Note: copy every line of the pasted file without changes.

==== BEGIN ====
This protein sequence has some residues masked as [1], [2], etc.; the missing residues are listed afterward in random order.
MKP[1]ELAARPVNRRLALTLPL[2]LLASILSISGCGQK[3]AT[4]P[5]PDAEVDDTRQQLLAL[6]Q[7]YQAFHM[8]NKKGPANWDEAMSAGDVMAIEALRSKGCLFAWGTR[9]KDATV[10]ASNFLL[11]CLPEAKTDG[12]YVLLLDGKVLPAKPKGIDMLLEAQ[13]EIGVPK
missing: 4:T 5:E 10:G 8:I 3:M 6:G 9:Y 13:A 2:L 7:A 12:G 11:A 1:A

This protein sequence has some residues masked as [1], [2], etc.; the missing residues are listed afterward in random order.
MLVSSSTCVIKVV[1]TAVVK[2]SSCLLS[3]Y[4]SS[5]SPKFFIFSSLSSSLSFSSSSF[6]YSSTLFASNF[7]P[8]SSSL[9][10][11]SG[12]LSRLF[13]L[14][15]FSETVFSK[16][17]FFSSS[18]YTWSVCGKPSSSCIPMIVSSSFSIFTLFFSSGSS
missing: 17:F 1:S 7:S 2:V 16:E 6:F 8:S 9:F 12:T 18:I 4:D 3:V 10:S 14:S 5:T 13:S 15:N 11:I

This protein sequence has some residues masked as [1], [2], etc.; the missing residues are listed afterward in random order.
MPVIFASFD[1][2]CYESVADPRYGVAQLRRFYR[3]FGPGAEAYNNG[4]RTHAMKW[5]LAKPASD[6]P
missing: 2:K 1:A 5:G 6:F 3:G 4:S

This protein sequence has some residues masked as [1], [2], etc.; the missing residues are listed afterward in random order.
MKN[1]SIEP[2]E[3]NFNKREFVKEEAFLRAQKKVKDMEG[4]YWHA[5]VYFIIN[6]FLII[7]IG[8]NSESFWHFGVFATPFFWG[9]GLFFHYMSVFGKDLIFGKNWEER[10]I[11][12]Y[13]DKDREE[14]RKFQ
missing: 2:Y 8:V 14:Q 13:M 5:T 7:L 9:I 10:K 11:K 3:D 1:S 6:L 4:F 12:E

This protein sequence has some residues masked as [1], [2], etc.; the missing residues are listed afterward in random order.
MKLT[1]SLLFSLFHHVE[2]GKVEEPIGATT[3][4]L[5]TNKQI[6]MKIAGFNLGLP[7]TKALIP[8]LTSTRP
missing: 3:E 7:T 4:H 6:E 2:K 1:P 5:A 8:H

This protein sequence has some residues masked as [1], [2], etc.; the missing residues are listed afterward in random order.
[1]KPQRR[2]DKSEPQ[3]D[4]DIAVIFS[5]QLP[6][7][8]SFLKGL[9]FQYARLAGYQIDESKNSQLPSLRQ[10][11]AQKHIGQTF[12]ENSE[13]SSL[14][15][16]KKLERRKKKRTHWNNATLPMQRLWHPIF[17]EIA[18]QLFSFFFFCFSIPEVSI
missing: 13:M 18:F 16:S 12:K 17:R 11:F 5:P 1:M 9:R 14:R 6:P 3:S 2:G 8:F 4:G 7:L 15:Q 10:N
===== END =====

This protein sequence has some residues masked as [1], [2], etc.; the missing residues are listed afterward in random order.
MKP[1]ELAARPVNRRLALTLPL[2]LLASILSISGCGQK[3]AT[4]P[5]PDAEVDDTRQQLLAL[6]Q[7]YQAFHM[8]NKKGPANWDEAMSAGDVMAIEALRSKGCLFAWGTR[9]KDATV[10]ASNFLL[11]CLPEAKTDG[12]YVLLLDGKVLPAKPKGIDMLLEAQ[13]EIGVPK
missing: 4:T 5:E 10:G 8:I 3:M 6:G 9:Y 13:A 2:L 7:A 12:G 11:A 1:A

This protein sequence has some residues masked as [1], [2], etc.; the missing residues are listed afterward in random order.
MLVSSSTCVIKVV[1]TAVVK[2]SSCLLS[3]Y[4]SS[5]SPKFFIFSSLSSSLSFSSSSF[6]YSSTLFASNF[7]P[8]SSSL[9][10][11]SG[12]LSRLF[13]L[14][15]FSETVFSK[16][17]FFSSS[18]YTWSVCGKPSSSCIPMIVSSSFSIFTLFFSSGSS
missing: 17:F 1:S 7:S 2:V 16:E 6:F 8:S 9:F 12:T 18:I 4:D 3:V 10:S 14:S 5:T 13:S 15:N 11:I

This protein sequence has some residues masked as [1], [2], etc.; the missing residues are listed afterward in random order.
MPVIFASFD[1][2]CYESVADPRYGVAQLRRFYR[3]FGPGAEAYNNG[4]RTHAMKW[5]LAKPASD[6]P
missing: 2:K 1:A 5:G 6:F 3:G 4:S

This protein sequence has some residues masked as [1], [2], etc.; the missing residues are listed afterward in random order.
MKN[1]SIEP[2]E[3]NFNKREFVKEEAFLRAQKKVKDMEG[4]YWHA[5]VYFIIN[6]FLII[7]IG[8]NSESFWHFGVFATPFFWG[9]GLFFHYMSVFGKDLIFGKNWEER[10]I[11][12]Y[13]DKDREE[14]RKFQ
missing: 2:Y 8:V 14:Q 13:M 5:T 7:L 9:I 10:K 11:K 3:D 1:S 6:L 4:F 12:E

This protein sequence has some residues masked as [1], [2], etc.; the missing residues are listed afterward in random order.
MKLT[1]SLLFSLFHHVE[2]GKVEEPIGATT[3][4]L[5]TNKQI[6]MKIAGFNLGLP[7]TKALIP[8]LTSTRP
missing: 3:E 7:T 4:H 6:E 2:K 1:P 5:A 8:H

This protein sequence has some residues masked as [1], [2], etc.; the missing residues are listed afterward in random order.
[1]KPQRR[2]DKSEPQ[3]D[4]DIAVIFS[5]QLP[6][7][8]SFLKGL[9]FQYARLAGYQIDESKNSQLPSLRQ[10][11]AQKHIGQTF[12]ENSE[13]SSL[14][15][16]KKLERRKKKRTHWNNATLPMQRLWHPIF[17]EIA[18]QLFSFFFFCFSIPEVSI
missing: 13:M 18:F 16:S 12:K 17:R 11:F 5:P 1:M 9:R 14:R 6:P 3:S 2:G 8:F 4:G 7:L 15:Q 10:N